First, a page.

The magazine of UC Davis Comprehensive Cancer Center

Spring/Summer 2013

Roberta Schneider

A lasting gift

Fund benefits women’s cancer advocacy and research

Roberta Schneider, an expert aesthetician and trained chemist who developed her own natural skin care techniques and product line, was devoted to educating and mentoring people – within and beyond the skin care clinic she opened in Sacramento in 1967.

That dedication and compassion led her to establish the R.J. Schneider Trust for Women’s Health Care, a legacy that, under the care of Bobbi Little, will help women with cancer.

Schneider and Little met in 1991. Although Schneider hired Little to be her personal trainer, Schneider eventually became Little’s “adopted mom,” and Little became her business partner’s health advocate.

Schneider’s cancer story began around 2003, when she began experiencing abdominal pain and belly bloating. But she wasn’t diagnosed with ovarian cancer until 2006. She underwent surgery at Sutter Health in Sacramento and had additional treatment at Stanford University. Eventually, the cancer returned.

In 2010 Schneider transferred her medical care to UC Davis Comprehensive Cancer Center, where she received treatment from gynecologic oncologist Susannah Mourton, who has since left UC Davis.

Schneider was stoic, and an easy patient, Little recalls.

“Every doctor loved her and her drive, tenacity and passion for learning,” she says. “She was just a wonderful, intelligent, caring woman with a great sense of humor.”

That same blend of tenacity and compassion strengthened Schneider’s desire to advocate for and help other women with cancer, even as her own health waned. She wanted to use her own experience with cancer to give back.

She and Little established the trust in 2011. Through Schneider’s estate and fundraising efforts, including a bike ride, the trust donated $250,000 to the UC Davis Comprehensive Cancer Center to support ovarian cancer research. (Another fundraising bike ride is tentatively scheduled for this summer.)

Early cancer detection — particularly for ovarian cancer — remains a vital theme. “Roberta wanted to create a place where women can learn about cancer and are taught to recognize signs and symptoms,” Little says. “We learned through her cancer. It’s a shame we didn’t catch it quick enough. She would still be here.”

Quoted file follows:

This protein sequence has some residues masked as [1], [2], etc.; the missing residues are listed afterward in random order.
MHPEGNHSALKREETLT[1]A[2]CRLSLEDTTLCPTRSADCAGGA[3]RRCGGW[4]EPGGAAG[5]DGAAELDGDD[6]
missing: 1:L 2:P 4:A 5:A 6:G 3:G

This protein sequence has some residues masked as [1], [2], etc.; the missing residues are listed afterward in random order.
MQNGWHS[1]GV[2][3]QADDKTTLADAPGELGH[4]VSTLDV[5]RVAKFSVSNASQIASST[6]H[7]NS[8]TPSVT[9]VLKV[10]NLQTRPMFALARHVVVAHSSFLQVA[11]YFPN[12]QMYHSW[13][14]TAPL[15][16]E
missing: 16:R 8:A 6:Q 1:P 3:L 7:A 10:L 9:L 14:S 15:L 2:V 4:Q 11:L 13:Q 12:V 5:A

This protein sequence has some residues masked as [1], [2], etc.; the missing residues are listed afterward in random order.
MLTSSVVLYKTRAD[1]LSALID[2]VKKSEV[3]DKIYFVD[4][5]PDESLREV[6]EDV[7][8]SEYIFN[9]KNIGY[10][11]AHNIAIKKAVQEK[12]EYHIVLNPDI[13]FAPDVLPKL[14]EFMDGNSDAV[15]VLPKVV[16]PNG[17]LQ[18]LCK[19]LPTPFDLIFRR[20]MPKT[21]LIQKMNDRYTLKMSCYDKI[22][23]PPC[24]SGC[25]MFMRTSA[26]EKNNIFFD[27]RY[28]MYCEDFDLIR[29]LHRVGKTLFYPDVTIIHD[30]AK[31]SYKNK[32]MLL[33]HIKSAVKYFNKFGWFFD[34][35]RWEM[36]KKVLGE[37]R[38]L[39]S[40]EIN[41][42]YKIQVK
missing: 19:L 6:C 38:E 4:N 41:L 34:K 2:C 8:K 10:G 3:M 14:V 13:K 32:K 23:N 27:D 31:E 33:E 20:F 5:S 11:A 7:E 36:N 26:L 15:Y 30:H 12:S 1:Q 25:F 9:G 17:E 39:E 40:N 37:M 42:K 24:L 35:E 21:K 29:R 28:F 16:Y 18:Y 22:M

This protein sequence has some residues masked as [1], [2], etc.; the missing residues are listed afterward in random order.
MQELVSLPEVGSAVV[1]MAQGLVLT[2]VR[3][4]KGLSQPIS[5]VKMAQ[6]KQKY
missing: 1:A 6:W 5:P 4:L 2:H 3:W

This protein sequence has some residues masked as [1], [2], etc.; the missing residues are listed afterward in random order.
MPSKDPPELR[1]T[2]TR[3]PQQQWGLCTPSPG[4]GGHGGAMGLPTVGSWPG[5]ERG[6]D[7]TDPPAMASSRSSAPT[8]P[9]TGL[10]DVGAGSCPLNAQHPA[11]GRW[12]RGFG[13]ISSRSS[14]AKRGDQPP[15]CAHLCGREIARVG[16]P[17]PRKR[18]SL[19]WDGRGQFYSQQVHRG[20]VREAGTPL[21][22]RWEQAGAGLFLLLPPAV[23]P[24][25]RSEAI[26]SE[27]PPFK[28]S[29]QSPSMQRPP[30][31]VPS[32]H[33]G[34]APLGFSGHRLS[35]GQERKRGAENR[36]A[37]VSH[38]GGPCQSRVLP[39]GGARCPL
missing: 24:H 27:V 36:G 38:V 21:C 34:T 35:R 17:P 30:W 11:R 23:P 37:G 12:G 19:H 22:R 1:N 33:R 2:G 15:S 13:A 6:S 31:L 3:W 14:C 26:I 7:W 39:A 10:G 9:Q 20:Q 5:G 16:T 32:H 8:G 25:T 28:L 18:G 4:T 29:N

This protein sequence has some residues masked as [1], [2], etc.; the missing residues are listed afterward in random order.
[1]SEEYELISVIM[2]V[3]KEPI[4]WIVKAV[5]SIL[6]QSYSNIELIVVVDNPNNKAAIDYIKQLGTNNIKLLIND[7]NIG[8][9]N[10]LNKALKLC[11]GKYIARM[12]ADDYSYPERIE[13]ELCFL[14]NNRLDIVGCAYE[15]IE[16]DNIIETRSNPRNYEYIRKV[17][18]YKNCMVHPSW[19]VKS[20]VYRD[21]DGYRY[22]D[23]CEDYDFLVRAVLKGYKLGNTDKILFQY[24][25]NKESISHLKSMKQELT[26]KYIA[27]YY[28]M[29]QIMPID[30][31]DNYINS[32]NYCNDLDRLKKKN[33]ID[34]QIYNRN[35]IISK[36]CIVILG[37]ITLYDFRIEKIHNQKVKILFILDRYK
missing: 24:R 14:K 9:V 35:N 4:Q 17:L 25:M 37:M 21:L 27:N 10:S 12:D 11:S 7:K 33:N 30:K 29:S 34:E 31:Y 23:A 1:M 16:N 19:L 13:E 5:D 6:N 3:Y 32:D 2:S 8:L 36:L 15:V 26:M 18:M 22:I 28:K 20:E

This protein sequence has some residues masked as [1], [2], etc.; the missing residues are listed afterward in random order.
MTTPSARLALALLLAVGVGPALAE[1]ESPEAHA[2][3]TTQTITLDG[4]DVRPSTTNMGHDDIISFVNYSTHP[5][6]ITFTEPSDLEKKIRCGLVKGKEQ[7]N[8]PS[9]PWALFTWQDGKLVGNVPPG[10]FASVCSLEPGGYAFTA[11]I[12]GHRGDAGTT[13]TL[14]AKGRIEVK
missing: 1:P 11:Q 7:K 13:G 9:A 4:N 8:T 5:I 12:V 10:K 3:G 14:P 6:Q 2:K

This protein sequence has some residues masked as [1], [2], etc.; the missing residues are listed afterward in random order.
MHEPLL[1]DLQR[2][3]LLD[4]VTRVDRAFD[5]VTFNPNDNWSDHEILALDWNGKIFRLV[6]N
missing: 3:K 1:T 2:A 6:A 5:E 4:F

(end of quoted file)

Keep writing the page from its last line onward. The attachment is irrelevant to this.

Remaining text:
“It is unfortunate that most women with ovarian cancer will be diagnosed with advanced-stage disease,” says Gary Leiserowitz, professor and chief of gynecologic oncology at UC Davis. “The symptoms and signs of ovarian cancer are often non-specific or confused with conditions other than ovarian cancer, both by patients and their physicians.”

He adds that although there are no currently effective screening tests for ovarian cancer, earlier detection is feasible if patients and their doctors consider the diagnosis as a possibility and investigate with a pelvic exam and pelvic ultrasound.

A devoted and astute businesswoman for 45 years, Schneider had many talents. She loved dining out and gardening as well as music, particularly the violin, which she had to give up in the later years of her illness, due to neuropathy.

“Roberta was stubborn; she wanted to fight it until the end,” Little says. “No wheelchairs, no walkers, and no oxygen!”

When the wheels finally fell off, as Little puts it, Mourton helped them with palliative care for Schneider. During that time, Little hosted a stream of Schneider’s clients, each of whom got about five minutes with Schneider to say their goodbyes.

Schneider died in her home, exactly as she wanted, in March 2011. One month later, Little threw a celebration of life party, attended by about 400 people.

Shortly after Schneider’s passing, Schneider’s trust began building steam. Little set up a cozy meeting area in the J Street location where Roberta J. Schneider Inc. is housed. Little’s preparation is paying off, continuing to bolster the trust. She hopes to make the trust a nonprofit organization and a haven for women living with cancer by offering resources, education and support as well as bringing in educators — doctors, nurses, and other experts — on a regular basis to discuss prevention and detection.

“We lost a good woman,” Little says. “But her legacy lives on. And that’s our goal, for the R.J. Schneider Trust for Women’s Health Care and UC Davis Comprehensive Cancer Center to find common ground in helping educate all women on all forms of cancer, not just ovarian.”

“Ovarian cancer research is an important focus of our investigations at UC Davis,” says Leiserowitz. “Current projects include developing a potential diagnostic blood test for ovarian cancer, investigating clinical and molecular factors associated with long-term survival, and contributing to cooperative group clinical trials to evaluate the best therapies.”

Michele Steiner, associate director of development for the cancer center, says that philanthropic support like Schneider’s is essential to advancing the cancer center’s mission to provide excellent patient care and innovative research.

“We are truly grateful,” Steiner says, “that Roberta recognized the importance of establishing the Roberta J. Schneider Memorial Fund to benefit advocacy and research on women’s cancers.”